Hot Classrooms Signal a Fundamental Capital Improvement Problem

Last year's Chicago Teachers Union strike was prolonged in part by the teachers' demand that the district begin installing air conditioning in the city's schools. As we pass the first anniversary of the day the strike was called, we're beginning to see the climate change inside the classroom.

Last week a number of regions around the country were gripped by a heatwave, and many schools without air conditioning were forced to either shorten their days or close down altogether in order to prevent heat-related illnesses in students and staff. School closures have been reported in Baltimore as well as all over the Midwest.

It turned out that Chicago was not immune. As the temperature climbed into the 90s, elementary schools in Oak Park had to resort to measures like rotating kids in and out of classrooms that had a cooling system installed as well as handing out cold water and ice pops to everyone in the building.

Thanks to a donation by a local company, officials were able to distribute more than 17,000 hand-held fans to schools around the city, and while those provided some relief they created their own predictable problems. According to Lauren FitzPatrick of the Chicago Sun-Times, at least one first-grader at Smyser Elementary Schools – a building that is only air-conditioned in the classrooms used by upperclassmen – got her hair caught in the fan shortly after receiving it, forcing her teacher to administer an impromptu haircut.

This unexpected bit of black comedy only highlights how absolutely critical the situation has become. Liz Bowie of The Baltimore Sun writes that city's schools had to close two hours early this Wednesday because the buildings were not equipped to deal with above-90-degree heat.

All after-school and night activities are canceled in both school systems. Baltimore City canceled all pre-K programs for the afternoon.

"The superintendent looked at what was predicted for today and decided to make the call early so that parents can make plans for child care," said Baltimore County school spokesman Mychael Dickerson. The forecast, he said, calls for the heat index to be between 87 and 90 degrees by 10 a.m. and between 92 and 98 degrees by 2 p.m.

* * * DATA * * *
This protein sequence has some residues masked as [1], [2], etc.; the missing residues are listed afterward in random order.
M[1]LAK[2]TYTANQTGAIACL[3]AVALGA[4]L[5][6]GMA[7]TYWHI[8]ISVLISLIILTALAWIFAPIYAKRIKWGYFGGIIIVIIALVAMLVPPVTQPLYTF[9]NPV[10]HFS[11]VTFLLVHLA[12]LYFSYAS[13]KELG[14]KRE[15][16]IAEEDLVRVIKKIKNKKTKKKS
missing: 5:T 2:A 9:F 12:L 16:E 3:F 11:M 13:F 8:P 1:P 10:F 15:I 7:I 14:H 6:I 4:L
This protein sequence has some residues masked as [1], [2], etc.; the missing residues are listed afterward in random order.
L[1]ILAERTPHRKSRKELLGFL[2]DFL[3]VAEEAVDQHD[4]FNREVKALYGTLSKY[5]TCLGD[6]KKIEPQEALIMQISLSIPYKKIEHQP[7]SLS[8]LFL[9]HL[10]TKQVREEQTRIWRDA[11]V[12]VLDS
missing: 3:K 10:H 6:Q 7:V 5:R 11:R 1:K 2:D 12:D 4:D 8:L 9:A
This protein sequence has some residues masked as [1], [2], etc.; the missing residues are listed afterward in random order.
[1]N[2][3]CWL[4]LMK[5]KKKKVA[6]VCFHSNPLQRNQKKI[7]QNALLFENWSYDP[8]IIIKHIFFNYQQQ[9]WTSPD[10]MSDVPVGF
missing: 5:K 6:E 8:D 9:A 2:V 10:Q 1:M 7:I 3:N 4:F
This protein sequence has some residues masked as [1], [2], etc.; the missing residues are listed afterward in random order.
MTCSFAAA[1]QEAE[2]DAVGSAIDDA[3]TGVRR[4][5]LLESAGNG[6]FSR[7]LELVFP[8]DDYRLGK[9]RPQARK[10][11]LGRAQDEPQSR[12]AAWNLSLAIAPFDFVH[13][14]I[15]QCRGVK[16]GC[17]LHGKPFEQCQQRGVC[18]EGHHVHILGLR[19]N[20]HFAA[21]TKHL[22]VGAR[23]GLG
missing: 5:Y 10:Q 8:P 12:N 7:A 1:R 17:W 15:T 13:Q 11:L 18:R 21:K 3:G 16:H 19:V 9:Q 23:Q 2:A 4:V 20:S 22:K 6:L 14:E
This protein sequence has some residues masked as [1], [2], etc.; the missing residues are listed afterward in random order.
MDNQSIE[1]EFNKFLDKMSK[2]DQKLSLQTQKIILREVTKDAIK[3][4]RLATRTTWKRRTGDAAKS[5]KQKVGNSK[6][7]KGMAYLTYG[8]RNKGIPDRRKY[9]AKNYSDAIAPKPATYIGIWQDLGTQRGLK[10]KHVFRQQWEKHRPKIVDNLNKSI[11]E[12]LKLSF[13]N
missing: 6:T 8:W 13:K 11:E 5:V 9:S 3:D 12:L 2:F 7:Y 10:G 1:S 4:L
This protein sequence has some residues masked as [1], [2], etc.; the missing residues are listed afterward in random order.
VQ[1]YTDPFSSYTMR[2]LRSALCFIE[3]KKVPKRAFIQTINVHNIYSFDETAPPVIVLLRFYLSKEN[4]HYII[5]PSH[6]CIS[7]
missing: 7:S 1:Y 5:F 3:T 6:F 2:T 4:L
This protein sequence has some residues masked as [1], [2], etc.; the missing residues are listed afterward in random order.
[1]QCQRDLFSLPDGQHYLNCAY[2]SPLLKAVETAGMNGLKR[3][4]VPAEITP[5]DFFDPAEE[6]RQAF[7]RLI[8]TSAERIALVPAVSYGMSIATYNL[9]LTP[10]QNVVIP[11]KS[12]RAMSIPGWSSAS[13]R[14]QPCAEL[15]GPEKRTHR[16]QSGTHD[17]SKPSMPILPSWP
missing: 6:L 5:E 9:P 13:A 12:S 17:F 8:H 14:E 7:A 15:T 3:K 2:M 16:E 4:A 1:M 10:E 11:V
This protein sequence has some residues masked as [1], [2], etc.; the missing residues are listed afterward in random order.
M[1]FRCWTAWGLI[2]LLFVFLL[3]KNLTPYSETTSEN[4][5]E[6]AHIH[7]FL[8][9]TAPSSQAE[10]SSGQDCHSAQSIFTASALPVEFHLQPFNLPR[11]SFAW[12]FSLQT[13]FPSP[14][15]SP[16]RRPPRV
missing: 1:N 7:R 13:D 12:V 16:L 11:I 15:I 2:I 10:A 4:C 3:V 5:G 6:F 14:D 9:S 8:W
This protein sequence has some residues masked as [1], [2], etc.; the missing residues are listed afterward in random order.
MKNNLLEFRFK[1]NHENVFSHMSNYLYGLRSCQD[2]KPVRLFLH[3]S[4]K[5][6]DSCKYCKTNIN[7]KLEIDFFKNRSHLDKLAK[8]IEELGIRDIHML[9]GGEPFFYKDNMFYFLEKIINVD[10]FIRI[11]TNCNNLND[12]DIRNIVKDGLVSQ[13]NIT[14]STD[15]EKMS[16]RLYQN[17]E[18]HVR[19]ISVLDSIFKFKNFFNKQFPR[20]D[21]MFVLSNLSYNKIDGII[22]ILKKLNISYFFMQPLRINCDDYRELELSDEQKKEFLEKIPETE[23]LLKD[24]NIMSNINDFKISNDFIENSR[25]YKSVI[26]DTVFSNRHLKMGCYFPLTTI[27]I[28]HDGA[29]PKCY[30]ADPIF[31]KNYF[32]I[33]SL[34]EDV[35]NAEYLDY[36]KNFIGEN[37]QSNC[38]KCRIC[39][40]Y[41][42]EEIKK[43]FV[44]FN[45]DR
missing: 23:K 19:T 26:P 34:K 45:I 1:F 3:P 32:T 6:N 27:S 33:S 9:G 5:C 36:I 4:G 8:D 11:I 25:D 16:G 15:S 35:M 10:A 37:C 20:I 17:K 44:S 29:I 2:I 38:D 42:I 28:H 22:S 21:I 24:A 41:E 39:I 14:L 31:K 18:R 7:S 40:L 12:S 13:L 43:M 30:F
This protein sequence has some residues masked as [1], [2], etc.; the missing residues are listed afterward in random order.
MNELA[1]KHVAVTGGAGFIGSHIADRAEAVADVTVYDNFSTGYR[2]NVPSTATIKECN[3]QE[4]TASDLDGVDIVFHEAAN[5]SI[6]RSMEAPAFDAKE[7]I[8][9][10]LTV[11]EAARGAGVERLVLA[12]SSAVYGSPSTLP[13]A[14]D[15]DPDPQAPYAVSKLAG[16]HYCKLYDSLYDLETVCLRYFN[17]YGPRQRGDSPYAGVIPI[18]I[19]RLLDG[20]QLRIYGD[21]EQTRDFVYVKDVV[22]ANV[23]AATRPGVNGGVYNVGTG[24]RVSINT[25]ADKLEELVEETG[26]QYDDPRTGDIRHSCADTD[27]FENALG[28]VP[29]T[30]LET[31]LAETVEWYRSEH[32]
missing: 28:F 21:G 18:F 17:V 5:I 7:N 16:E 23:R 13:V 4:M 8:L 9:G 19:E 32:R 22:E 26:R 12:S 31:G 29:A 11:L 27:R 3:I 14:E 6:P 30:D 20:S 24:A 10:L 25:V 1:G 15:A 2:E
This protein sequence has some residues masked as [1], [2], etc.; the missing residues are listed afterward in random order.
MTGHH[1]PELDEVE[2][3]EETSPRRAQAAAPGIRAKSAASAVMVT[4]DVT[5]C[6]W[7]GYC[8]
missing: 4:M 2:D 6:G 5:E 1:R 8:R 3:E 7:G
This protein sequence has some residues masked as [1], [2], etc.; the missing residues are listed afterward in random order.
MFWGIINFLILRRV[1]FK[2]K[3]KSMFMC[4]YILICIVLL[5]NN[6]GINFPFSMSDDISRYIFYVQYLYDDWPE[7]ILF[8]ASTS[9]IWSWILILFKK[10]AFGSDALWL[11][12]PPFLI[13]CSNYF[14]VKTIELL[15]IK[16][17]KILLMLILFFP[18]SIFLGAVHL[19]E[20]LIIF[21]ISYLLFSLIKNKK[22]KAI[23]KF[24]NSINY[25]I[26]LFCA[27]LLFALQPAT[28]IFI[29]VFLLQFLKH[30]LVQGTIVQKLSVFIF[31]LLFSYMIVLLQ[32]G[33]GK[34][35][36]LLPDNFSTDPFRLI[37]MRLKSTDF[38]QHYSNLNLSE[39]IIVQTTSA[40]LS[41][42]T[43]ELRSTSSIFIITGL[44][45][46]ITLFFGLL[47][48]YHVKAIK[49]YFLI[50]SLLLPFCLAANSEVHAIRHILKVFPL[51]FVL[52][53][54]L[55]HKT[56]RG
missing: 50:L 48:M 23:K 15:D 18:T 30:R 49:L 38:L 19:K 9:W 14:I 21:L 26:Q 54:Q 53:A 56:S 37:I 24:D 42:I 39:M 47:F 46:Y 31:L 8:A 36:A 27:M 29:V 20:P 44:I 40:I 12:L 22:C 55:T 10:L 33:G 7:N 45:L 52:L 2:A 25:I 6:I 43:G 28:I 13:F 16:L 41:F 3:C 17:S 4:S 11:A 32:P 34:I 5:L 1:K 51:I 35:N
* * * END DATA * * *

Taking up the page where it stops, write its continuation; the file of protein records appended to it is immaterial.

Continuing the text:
Forty percent of the county's schools do not have air conditioning.

"Because these schools are in all geographical regions there are logistical challenges, such as transportation, that make it difficult to only close the impacted schools," Dickerson said. Buses would have to do their routes twice in order to pick up children from non-air-conditioned schools and then air-conditioned schools two hours later.

Similar stories are coming from schools in Oklahoma, where a number of classrooms in elementary schools in Claremont have been operating without air conditioning for the past two weeks. California hasn't escaped the impact of hot weather either, with students in non-cooled classrooms getting ill despite being given ice drinks and cooling packs.

The National Weather Service issued a heat advisory for the southern flank of Michigan, including metro Detroit, which will run through Wednesday night as temperatures are slated to reach a sizzling 96 degrees Fahrenheit (36 degrees Celsius).

"We thought the dog days of summer were behind us, but we're having this last high heat event with temperatures above normal," Matt Mosteiko, a Weather Service meteorologist in Michigan, told Reuters.
Detroit officials called on residents to stay indoors and said they were opening up air-conditioned cooling centers for sunbaked locals, NBC station WDIV in Detroit reported.

While one might think that this could all be a temporary hiccup, which will resolve itself after the temperature inevitably falls, the problem actually goes deeper than that. Here, at Education News, on almost daily basis, we get press releases from states, districts, schools or the federal government touting ways in which they're investing in new technology like computers, tablets and smartphones. About how wiring up a school for the internet could push education into the future. And that is, indeed, true. But what use is the internet in the classroom, if that classroom is too hot to support learning?

If California – which a study from the National Bureau of Economic Research found grossly underspends on school facilities, and where voter initiatives on capital school improvements routinely fail with the voters – is any guide, officials are just unwilling to spend money on getting schools into the 21st century by repairing classrooms, upgrading electrical systems and installing air conditioning so students wouldn't again get heat-sick while using their iPads.

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